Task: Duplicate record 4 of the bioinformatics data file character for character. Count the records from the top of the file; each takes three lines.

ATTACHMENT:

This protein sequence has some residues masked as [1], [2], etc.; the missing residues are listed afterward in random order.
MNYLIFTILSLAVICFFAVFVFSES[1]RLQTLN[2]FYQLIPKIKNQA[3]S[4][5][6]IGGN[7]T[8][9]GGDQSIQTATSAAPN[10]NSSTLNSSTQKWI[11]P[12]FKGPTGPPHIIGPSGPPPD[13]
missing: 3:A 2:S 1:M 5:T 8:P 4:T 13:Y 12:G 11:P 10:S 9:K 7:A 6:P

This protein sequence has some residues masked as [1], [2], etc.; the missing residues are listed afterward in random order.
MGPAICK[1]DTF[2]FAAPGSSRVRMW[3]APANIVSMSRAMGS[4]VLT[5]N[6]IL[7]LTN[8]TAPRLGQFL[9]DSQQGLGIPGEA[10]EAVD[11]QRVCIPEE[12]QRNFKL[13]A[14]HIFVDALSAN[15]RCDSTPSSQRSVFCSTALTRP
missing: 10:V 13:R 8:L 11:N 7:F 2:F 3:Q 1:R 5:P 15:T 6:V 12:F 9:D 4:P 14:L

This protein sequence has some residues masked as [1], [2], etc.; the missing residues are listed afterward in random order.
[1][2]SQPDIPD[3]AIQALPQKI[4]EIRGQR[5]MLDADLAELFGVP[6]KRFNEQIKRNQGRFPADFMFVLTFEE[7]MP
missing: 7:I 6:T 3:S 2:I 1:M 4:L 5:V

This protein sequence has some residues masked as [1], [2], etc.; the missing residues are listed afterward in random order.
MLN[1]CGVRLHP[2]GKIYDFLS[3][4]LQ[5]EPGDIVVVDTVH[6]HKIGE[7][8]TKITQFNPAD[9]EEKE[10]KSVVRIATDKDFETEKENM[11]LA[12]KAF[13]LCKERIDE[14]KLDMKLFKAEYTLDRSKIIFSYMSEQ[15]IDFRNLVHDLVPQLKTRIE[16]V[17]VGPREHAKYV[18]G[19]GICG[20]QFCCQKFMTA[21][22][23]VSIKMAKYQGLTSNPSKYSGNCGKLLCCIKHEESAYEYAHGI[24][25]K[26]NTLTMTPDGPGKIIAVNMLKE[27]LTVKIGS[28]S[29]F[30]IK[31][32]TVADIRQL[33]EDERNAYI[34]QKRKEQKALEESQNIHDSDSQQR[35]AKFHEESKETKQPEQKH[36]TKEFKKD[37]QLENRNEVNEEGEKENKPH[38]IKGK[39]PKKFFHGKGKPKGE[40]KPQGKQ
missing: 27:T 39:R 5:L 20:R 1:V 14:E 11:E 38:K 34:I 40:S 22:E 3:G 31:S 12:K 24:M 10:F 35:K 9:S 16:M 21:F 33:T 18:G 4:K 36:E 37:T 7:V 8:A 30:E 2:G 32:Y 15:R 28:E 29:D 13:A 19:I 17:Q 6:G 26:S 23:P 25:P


This protein sequence has some residues masked as [1], [2], etc.; the missing residues are listed afterward in random order.
MLN[1]CGVRLHP[2]GKIYDFLS[3][4]LQ[5]EPGDIVVVDTVH[6]HKIGE[7][8]TKITQFNPAD[9]EEKE[10]KSVVRIATDKDFETEKENM[11]LA[12]KAF[13]LCKERIDE[14]KLDMKLFKAEYTLDRSKIIFSYMSEQ[15]IDFRNLVHDLVPQLKTRIE[16]V[17]VGPREHAKYV[18]G[19]GICG[20]QFCCQKFMTA[21][22][23]VSIKMAKYQGLTSNPSKYSGNCGKLLCCIKHEESAYEYAHGI[24][25]K[26]NTLTMTPDGPGKIIAVNMLKE[27]LTVKIGS[28]S[29]F[30]IK[31][32]TVADIRQL[33]EDERNAYI[34]QKRKEQKALEESQNIHDSDSQQR[35]AKFHEESKETKQPEQKH[36]TKEFKKD[37]QLENRNEVNEEGEKENKPH[38]IKGK[39]PKKFFHGKGKPKGE[40]KPQGKQ
missing: 27:T 39:R 5:L 20:R 1:V 14:E 11:E 38:K 34:I 40:S 22:E 3:G 31:S 12:K 24:M 10:F 35:K 9:S 16:M 21:F 33:T 18:G 4:K 36:E 37:T 7:V 8:A 30:E 2:G 32:Y 15:R 28:E 29:D 13:A 19:I 17:Q 6:G 26:S 23:P 25:P